But… suppose you make all these things. How does one assemble into a bowl of ramen?
I have been asked this a lot. Maybe it’s because I have eaten at an unhealthy number of ramen shops, but I feel like this is self-explanatory. Cook the noodles, add ’em to the bowl with soup and stuff, right?
But my editors at The Takeout have asked me to tackle this topic, and as I started thinking about how I put ramen together, I realized quickly that there are some steps in my process that aren’t intuitive.
Much like the preparation of the various components of ramen, there is some nuance involved in the assembly of the final dish. So, let’s break it down. For 90% of the bowls of ramen you may assemble at your house (or restaurant, I won’t judge), follow this process. It’s not about changing up the style, it’s just about internalizing each step.
As for a specific recipe to try? I recently came up with a chicken shoyu recipe that is beyond easy and delicious. But the steps below apply to any ramen recipe.
Before you get to the actual ramen feasting, you will want to consider the vessel you’ll be serving the ramen in. Ramen is typically served in a donburi-style bowl, though virtually all aspects of the bowl can vary. Consider the following characteristics.
- Shape: Most ramen bowls are cupped at the bottom, and have a slight flared lip at the top. But some are v-shaped, or almost inverted, with a small base that flairs outward into a wider lip. Different shapes make the final dish look different; a narrower base hides the noodles, while a wider bowl shape shows them off.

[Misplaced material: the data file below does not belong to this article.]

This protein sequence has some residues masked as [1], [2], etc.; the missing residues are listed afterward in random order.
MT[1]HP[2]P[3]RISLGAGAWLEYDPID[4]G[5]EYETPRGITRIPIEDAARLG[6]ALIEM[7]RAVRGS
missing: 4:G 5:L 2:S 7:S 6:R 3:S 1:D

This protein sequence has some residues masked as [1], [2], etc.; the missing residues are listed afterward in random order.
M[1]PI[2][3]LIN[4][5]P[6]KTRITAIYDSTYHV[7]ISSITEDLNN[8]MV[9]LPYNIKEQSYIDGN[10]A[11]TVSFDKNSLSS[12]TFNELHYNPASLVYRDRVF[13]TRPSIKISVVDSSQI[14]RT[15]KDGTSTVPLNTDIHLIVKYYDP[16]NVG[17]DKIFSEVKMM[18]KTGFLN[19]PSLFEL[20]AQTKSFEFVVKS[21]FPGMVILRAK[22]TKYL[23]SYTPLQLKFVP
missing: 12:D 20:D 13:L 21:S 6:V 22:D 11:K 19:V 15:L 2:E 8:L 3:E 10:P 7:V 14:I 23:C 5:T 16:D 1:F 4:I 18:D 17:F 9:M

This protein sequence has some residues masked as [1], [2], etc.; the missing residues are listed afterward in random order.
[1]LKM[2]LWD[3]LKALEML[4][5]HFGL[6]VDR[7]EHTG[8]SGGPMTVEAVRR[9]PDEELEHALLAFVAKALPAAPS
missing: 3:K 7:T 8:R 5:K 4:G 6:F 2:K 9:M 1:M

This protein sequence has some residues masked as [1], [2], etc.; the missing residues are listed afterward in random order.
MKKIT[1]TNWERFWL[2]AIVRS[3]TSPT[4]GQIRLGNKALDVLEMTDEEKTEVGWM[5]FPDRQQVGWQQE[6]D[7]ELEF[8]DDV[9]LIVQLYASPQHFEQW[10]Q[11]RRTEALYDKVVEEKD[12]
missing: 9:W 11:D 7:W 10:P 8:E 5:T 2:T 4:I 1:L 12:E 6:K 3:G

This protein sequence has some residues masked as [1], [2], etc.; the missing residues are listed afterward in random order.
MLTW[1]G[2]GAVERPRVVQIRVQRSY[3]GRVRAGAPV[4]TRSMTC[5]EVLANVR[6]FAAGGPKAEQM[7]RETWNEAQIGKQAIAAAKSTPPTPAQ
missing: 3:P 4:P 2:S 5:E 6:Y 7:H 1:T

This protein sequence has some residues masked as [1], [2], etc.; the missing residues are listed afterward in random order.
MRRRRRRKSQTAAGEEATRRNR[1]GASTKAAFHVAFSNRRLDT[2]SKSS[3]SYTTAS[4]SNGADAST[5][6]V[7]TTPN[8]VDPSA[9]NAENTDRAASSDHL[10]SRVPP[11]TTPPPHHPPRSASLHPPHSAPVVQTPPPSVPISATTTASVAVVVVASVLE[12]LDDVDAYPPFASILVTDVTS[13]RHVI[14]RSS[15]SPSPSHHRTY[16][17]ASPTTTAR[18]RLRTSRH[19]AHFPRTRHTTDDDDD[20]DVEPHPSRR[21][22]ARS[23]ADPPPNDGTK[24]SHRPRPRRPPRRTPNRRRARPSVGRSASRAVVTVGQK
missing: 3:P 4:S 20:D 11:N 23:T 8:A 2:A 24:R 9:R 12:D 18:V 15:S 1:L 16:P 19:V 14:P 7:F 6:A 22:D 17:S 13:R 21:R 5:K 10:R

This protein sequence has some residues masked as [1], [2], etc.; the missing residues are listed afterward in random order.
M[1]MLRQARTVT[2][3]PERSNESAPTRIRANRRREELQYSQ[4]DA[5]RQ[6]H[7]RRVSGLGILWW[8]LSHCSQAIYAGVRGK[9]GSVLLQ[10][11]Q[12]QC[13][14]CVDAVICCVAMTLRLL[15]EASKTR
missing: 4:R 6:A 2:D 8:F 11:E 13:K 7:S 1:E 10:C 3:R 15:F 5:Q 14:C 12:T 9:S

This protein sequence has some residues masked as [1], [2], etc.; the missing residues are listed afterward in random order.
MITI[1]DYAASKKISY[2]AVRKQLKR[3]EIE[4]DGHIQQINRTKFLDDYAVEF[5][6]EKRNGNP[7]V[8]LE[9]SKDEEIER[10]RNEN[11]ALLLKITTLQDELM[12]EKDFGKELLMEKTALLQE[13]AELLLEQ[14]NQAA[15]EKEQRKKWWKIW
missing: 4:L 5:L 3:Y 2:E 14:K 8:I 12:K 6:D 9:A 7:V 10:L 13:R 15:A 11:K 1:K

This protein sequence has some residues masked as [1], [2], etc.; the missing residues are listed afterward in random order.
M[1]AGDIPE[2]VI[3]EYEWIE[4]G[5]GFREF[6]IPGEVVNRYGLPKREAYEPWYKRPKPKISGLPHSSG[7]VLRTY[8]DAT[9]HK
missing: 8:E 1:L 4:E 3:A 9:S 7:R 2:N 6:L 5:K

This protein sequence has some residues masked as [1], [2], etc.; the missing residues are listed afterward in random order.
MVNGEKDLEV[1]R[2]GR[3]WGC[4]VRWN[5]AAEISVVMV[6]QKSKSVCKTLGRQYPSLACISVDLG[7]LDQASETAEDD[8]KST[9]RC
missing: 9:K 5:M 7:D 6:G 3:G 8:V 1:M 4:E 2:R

- Height: Some bowls are deep and tall, while others are shallow and wide. Shallower bowls mean the noodles will sit on the bottom of the bowl, which makes them look more bountiful, but makes the dish look less soupy.
- Material: Ramen bowls are usually made of ceramic, but some bowls can be made of metal or even plastic. Ceramic is easy to clean, heat resistant, and affordable, but can chip or break.
- Color: A darker bowl is going to hide the nuances of a clearer broth; instead of seeing how gorgeous that yellow chicken broth is, it just looks black. And a lightly colored bowl may detract from the color of an opaque broth, the lack of contrast making the visual confusing. Generally, white is the easiest to work with since it neither adds nor detracts from the contents of the bowl. Is it obvious I like white serving ware? Yes. Cool.